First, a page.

This introduction presents an overview of the key concepts discussed in the
subsequent chapters of this book. The book explores why the boldest
initiative in the sixty-year quest to achieve a borderless Europe has
exploded in the face of the EU. A close examination of each stage of the EU
financial emergency offers evidence that the European values that are
supposed to provide solidarity within the twenty eight-member EU in good
times and bad are flimsy and thinly distributed. The book aims to show that
it is possible to view the current difficulties of the EU as rooted in much
longer-term decision-making. It examines the different ways in which the
European Union seized the initiative from the European nation-state, from
the formation of the Coal and Steel Community to the Maastricht Treaty. The
book concentrates on the role of France and Germany in the EU.
This book shows that the European Union (EU)'s multi-layered system of decision making was unequal to the stark challenges presented by a candidate with as many problems as Romania. The forms of assistance the EU devised for candidates proved unsuitable for Romania. The EU's emphasis on rapid privatisation had two clearly unforeseen effects, which were bound to adversely affect Romania's future role as a full member. The story of Romania and the EU helps to illustrate the unhelpful way that Western political concepts can be transferred to the South-East European context and how they have been diluted and even deformed in the process. The book then describes how the apparently weak local forces opposed to substantially changing the political rules established after 1989 outwitted an unprepared and irresolute EU. An overview of the chapters included in the book is finally shown.
This chapter explores the first major steps in the relationship between the European Union (EU) and Romania, culminating in the start of entry negotiations in 2000 and the return to power in 2001 of the Social Democratic Party, which would be the chief Romanian interlocutor with the EU over the next four years. Ion Iliescu's strategy of cautious democratisation without meaningful de-communisation remained largely intact. Progress with the EU application appeared to be the most realistic option for strengthening ties with the West. The EU's institutions of multilevel governance proved remarkably prone to lobbying from the Romanian state and the allies it had meanwhile cultivated in Western Europe in order to advance its cause. The 1999–2000 medium-term economic strategy proved to be an ephemeral document and the EU failed to prioritise vital areas such as administrative reform. The EU's multi-layered decision-making system failed to produce a hard-headed cost-benefit analysis.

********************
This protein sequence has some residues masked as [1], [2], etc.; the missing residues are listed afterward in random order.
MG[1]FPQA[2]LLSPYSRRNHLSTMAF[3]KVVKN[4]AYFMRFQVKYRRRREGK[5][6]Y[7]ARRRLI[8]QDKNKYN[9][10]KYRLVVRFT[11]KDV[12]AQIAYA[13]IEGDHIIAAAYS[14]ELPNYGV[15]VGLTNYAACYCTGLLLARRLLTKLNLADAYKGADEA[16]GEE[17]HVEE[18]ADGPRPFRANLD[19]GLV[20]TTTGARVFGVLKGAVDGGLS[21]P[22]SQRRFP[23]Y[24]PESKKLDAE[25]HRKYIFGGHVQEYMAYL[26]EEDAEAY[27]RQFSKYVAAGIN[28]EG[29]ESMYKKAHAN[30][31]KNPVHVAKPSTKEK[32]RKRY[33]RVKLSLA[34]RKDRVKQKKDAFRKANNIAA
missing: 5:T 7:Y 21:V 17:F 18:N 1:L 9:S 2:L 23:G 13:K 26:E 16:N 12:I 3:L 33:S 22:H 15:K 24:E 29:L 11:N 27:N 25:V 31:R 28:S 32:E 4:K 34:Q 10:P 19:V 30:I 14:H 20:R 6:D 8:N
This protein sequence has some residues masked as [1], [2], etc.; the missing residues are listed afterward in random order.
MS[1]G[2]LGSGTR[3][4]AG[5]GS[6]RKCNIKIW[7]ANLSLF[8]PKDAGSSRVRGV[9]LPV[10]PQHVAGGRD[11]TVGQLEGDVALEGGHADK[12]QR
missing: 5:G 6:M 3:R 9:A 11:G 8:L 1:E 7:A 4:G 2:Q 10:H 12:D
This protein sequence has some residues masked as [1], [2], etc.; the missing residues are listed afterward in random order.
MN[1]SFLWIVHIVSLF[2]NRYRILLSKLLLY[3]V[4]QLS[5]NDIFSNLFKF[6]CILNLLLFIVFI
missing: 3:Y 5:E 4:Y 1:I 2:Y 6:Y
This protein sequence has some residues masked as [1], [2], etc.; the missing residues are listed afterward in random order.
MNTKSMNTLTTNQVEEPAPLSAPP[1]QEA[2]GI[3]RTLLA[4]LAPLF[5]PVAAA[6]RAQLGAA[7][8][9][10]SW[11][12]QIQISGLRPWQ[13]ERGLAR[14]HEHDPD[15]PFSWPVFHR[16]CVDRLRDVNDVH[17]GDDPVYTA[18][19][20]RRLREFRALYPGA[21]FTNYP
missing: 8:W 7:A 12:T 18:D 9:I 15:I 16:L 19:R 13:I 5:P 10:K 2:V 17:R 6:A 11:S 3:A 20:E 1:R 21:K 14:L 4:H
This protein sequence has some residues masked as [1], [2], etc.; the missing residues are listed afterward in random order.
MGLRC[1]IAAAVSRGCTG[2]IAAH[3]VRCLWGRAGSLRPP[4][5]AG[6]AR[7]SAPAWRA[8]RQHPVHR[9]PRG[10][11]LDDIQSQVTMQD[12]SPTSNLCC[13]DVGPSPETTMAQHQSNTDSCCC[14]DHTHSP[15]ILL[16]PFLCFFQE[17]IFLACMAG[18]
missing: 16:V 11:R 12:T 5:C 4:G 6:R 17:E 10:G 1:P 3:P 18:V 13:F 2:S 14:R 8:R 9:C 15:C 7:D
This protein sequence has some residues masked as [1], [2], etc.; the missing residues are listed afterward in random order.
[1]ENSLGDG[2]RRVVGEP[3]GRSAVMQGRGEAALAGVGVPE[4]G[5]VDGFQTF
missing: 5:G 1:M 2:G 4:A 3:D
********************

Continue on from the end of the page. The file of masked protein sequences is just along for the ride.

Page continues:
This chapter describes how the government of Adrian Năstase succeeded in convincing the European Union (EU) that it was committed to fulfilling many of the economic criteria for entry, and explores the strategy which the Party of Romanian Social Democracy (PDSR) employed in order to boost its credibility in Brussels. The EU was a hugely important external power with temporary sovereignty over the development of Romanian policy in major respects, but the PDSR hoped that adept footwork in the bullring of EU negotiations would similarly disorientate a potentially disruptive opponent. The EU itself impeded the chances of Romanian politics growing more representative by some of the decisions that it took. The Partidul Social Democrat (PSD) (Social Democratic Party) hoped that the EU and leading Council members would accept economic reform in the context of a state still subject to strong one-party influence.
This chapter investigates the European Union (EU) aid assistance programmes which meant to drive forward the modernisation of the country so that it could compete effectively with existing members upon joining the Union. The Commission and the Delegation both found it difficult to keep track of Phare projects. The largest Phare project was the Enterprise Restructuring and Professional Conversion Programme (RICOP) scheme. The RICOP project appeared not to be part of a wider development strategy and seemed concerned with overcoming specific short-term problems that threatened to delay progress with meeting the accession terms. The EU often struggled to obtain reliable information on the implementation and impact of its programmes. Romania had a limited capacity to manage EU funds, which would not increase significantly as the years rolled on, and risked losing much of the pre-accession funding allocated to it due to its inability to devise feasible projects.